BATTERED retail shares earned some much-needed respite this week as investors questioned whether heavily sold stocks could be worth a look following better-than-expected numbers.
Shares in the surfwear retailer Billabong International surged 12.5 per cent as investors bought into the stock after Macquarie Group announced it had become a substantial shareholder. Myer's share price has rebounded 20 per cent to $1.81, since slumping to a record low of $1.54 last Thursday.
"We've been very bearish on the discretionary retailers but its something I'd like to go back and have a look maybe the next week or the week after just to see whether it might be time to edge back into some of these [shares]," Tony Wilson, an analyst at Evans and Partners, said.
"They've come down so far they do look cheap, but I still have some concern around the earnings for the listed retailers."
The electronics retailer JB Hi-Fi has also risen 13.5 per cent to $8.99, after closing at $7.92 on Tuesday.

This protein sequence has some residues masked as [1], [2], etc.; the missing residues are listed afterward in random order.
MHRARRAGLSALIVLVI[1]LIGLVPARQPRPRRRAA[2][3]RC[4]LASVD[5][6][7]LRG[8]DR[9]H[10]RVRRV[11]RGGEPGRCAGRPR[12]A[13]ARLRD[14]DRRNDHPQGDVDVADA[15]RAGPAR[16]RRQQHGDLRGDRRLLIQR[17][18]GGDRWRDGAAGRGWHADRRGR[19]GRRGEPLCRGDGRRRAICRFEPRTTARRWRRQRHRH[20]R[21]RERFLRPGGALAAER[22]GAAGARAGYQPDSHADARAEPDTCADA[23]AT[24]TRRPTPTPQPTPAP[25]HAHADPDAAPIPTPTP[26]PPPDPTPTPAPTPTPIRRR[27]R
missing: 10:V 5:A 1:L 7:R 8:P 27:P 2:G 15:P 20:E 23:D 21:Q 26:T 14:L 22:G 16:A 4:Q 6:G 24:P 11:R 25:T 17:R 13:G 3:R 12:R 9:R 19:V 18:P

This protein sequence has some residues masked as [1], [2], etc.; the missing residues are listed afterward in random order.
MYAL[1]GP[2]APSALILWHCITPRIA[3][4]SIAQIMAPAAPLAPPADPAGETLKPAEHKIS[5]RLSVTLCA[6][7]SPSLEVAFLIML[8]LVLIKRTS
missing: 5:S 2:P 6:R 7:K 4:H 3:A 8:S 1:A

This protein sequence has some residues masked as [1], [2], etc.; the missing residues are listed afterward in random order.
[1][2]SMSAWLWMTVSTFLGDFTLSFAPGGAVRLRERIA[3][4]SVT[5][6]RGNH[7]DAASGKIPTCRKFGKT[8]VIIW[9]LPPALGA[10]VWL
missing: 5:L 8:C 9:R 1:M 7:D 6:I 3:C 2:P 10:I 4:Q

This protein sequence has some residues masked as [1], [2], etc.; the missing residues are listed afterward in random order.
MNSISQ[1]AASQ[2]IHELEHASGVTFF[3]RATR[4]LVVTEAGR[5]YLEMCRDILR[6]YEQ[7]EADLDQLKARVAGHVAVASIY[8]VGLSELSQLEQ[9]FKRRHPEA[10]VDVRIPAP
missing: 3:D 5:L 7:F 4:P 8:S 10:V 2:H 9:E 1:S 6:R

Billabong's shares closed 13?, or 12.5 per cent, higher at $1.17 yesterday, two weeks after posting a record low at just above 93?.
Macquarie issued a substantial change of notice for Billabong shares on Thursday evening, saying it had taken a 5.8 per cent stake.
The Morningstar analyst Tim Jones said Macquarie could merely be taking up part of the recent share offer.
"They would have got diluted so when they take the offer up they make an announcement to show what their holding was," he said.
It occurred on a quiet day when many fund managers were on holidays, so it would not take much to drive the share price up, he said.
Mr Wilson said investors might have been encouraged by nominal retail figures released by the Bureau of Statistics on Wednesday, which had been stronger than expected. "Whether that translates through to improved profit figures, that remains to be seen ... their cost structures are still under pressure."
The chief market analyst at CMC Markets, Ric Spooner, said it was unclear what was driving Billabong's share price yesterday.
"The fact that [Billabong] has come down so far and so fast ... often when they do correct, the correction can be fast as the market tends to reappraise things," Mr Spooner said.